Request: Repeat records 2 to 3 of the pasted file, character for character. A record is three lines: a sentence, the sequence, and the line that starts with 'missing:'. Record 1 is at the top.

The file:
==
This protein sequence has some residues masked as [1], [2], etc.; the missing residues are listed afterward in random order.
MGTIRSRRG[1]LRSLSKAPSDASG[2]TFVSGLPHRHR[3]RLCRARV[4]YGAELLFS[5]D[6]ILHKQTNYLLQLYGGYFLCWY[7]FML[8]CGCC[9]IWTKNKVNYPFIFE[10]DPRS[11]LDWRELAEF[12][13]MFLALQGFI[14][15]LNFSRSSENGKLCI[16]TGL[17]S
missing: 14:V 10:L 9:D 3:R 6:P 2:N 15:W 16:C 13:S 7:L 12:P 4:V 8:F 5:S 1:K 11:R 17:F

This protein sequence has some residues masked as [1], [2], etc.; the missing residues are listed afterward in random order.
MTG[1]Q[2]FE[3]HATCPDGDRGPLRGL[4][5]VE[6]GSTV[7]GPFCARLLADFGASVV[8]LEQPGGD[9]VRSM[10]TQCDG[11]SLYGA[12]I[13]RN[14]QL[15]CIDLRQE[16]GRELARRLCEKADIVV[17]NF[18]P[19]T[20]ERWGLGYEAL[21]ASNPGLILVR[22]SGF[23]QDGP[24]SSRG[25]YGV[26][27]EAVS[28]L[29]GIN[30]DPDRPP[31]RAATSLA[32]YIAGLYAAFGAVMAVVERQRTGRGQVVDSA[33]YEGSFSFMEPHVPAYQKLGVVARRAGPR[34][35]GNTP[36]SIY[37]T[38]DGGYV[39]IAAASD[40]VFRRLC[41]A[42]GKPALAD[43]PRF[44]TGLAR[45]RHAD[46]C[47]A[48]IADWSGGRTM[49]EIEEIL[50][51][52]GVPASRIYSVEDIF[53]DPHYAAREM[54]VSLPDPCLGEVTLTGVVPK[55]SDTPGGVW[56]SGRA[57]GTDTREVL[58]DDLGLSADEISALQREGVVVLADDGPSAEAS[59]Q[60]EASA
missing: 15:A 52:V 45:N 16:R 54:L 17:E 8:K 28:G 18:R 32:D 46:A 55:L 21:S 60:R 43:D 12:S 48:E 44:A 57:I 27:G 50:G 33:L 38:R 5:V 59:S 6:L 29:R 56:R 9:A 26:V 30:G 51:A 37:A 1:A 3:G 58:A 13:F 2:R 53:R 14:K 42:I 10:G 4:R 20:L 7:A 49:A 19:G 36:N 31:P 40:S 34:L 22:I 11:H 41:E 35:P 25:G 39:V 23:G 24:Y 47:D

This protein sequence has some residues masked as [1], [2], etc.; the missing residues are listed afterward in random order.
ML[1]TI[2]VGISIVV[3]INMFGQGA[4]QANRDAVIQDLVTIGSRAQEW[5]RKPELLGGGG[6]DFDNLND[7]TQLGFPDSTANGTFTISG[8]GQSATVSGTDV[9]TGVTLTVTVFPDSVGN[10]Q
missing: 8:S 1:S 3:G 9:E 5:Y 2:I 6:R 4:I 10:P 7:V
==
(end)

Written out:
This protein sequence has some residues masked as [1], [2], etc.; the missing residues are listed afterward in random order.
MTG[1]Q[2]FE[3]HATCPDGDRGPLRGL[4][5]VE[6]GSTV[7]GPFCARLLADFGASVV[8]LEQPGGD[9]VRSM[10]TQCDG[11]SLYGA[12]I[13]RN[14]QL[15]CIDLRQE[16]GRELARRLCEKADIVV[17]NF[18]P[19]T[20]ERWGLGYEAL[21]ASNPGLILVR[22]SGF[23]QDGP[24]SSRG[25]YGV[26][27]EAVS[28]L[29]GIN[30]DPDRPP[31]RAATSLA[32]YIAGLYAAFGAVMAVVERQRTGRGQVVDSA[33]YEGSFSFMEPHVPAYQKLGVVARRAGPR[34][35]GNTP[36]SIY[37]T[38]DGGYV[39]IAAASD[40]VFRRLC[41]A[42]GKPALAD[43]PRF[44]TGLAR[45]RHAD[46]C[47]A[48]IADWSGGRTM[49]EIEEIL[50][51][52]GVPASRIYSVEDIF[53]DPHYAAREM[54]VSLPDPCLGEVTLTGVVPK[55]SDTPGGVW[56]SGRA[57]GTDTREVL[58]DDLGLSADEISALQREGVVVLADDGPSAEAS[59]Q[60]EASA
missing: 15:A 52:V 45:N 16:R 54:L 17:E 8:K 28:G 18:R 32:D 46:A 55:L 21:S 60:R 43:D 12:S 48:E 44:A 57:I 27:G 50:G 33:L 38:R 5:V 59:S 6:L 29:R 56:R 9:A 26:V 30:G 51:A 37:A 1:A 3:G 58:A 13:F 2:R 53:R 14:K 42:I 10:G 4:R 20:L 7:A 49:A 19:G 36:N 31:P 40:S 34:L 22:I 11:H 41:E 35:P 25:G 39:V 23:G 24:Y 47:D

This protein sequence has some residues masked as [1], [2], etc.; the missing residues are listed afterward in random order.
ML[1]TI[2]VGISIVV[3]INMFGQGA[4]QANRDAVIQDLVTIGSRAQEW[5]RKPELLGGGG[6]DFDNLND[7]TQLGFPDSTANGTFTISG[8]GQSATVSGTDV[9]TGVTLTVTVFPDSVGN[10]Q
missing: 8:S 1:S 3:G 9:E 5:Y 2:I 6:R 4:I 10:P 7:V